Tom Peer

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Top Stories by Tom Peer

When I started I was using Macromedia's Director. It was the most productive and definitely the most enjoyable stage of my career - we had a great tool to build great products. Sadly the CD-ROM market bombed as the novelty wore off, and as business began eyeing the Web with dollar signs in its eyes, I decided to get involved. Working on the Web was nowhere near as productive - the tools weren't available and there was the endless disagreement about what we were trying to achieve. I solved one of those problems myself - I set up on my own and only took on jobs where the client and I shared a vision of the Web as a means of publishing information, and the process of Web publishing as building information systems, and then using the Web as a means of viewing, searching and editing that information. The other problem was solved when I discovered ColdFusion. It had all t... (more)

Thinking Outside the Table PART 1

A two-part series looks at techniques for shifting workload away from the application server onto the database by using "extra" database tables. Most ColdFusion programmers understand that when it comes to bulk inserting into a database, it isn't good practice to loop over text files one line at a time with a . However, when faced with the realities of a data feed that needs preprocessing, comparing to existing data, and then postprocessing, good intentions sometimes fall by the wayside. The theory is simple - if you have a large amount of data (typically tabbed or comma ... (more)

JavaScript Without the Headaches

Coding ColdFusion and coding JavaScript are about as far apart on the productivity spectrum as it's possible to be. CF tags are neat, easy to read, tolerant, and fun to write. JavaScript is none of that. It has all the drawbacks of traditional languages, with the added disadvantage of sitting somewhat awkwardly within the HTML document model. Anything but the most trivial JavaScript is difficult to write, difficult to debug, and difficult for either the author or another developer to revisit, but, as much as I'd like to, it isn't possible to do without it for interactive Web sit... (more)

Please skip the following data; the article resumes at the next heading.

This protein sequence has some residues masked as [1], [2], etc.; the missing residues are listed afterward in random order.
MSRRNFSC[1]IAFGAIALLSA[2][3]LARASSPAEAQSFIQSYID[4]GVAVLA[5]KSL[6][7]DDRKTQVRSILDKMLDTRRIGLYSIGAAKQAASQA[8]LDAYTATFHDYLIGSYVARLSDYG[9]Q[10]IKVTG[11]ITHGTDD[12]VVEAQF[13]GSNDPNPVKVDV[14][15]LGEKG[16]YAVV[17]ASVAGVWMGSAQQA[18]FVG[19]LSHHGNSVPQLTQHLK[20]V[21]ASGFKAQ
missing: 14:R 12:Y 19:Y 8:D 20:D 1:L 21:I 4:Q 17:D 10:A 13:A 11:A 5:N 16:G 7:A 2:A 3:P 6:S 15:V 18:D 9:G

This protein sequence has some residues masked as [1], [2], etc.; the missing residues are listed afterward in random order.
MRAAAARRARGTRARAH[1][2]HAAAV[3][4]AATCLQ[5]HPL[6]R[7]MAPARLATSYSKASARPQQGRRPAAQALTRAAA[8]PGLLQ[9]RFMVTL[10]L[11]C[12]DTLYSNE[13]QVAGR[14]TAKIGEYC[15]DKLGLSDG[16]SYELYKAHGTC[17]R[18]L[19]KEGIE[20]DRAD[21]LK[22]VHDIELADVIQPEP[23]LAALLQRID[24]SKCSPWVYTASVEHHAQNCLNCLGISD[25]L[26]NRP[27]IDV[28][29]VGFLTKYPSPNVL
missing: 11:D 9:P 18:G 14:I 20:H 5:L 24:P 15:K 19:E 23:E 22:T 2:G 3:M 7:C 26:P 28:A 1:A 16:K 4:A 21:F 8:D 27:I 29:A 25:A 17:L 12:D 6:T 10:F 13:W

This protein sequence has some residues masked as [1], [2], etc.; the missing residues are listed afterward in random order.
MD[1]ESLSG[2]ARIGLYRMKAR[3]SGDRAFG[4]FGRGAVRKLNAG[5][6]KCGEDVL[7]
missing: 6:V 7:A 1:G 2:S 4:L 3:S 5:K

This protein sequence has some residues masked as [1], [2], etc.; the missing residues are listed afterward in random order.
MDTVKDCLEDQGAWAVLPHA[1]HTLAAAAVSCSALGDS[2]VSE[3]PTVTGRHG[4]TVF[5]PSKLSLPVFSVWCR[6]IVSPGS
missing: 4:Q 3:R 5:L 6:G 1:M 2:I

One of the reasons I was first drawn to ColdFusion was the built-in functionality for such things as sending e-mail, making HTTP requests, FTP uploads - all the myriad subsidiary functions you inevitably find yourself using when you build and manage large sites. Content has to be downloaded from here, uploaded to there, and e-mailed to thousands of users every day. Using only standard ColdFusion functionality keeps things neat and easy to support. And for all the warnings about not running an SMTP server on the same machine as your Web server, I'm sure many developers have a site... (more)

Back to Basics: When sites run into trouble, it's usually the database that's the problem, not ColdFusion

[Ed. Note: We've run articles on this in the past, but - we can never say it enough!] Cutting ColdFusion code is fun, and therein lies ColdFusion's biggest problem. It's too easy to get carried away writing code to do things that should be happening in the database itself - or often shouldn't be happening at all. It's also just too easy to use. You can get up and running far too quickly, and get into trouble even quicker. Sometimes experienced developers get carried away trying to do too much; beginners often start to run before they can walk. When I came across a site where a ... (more)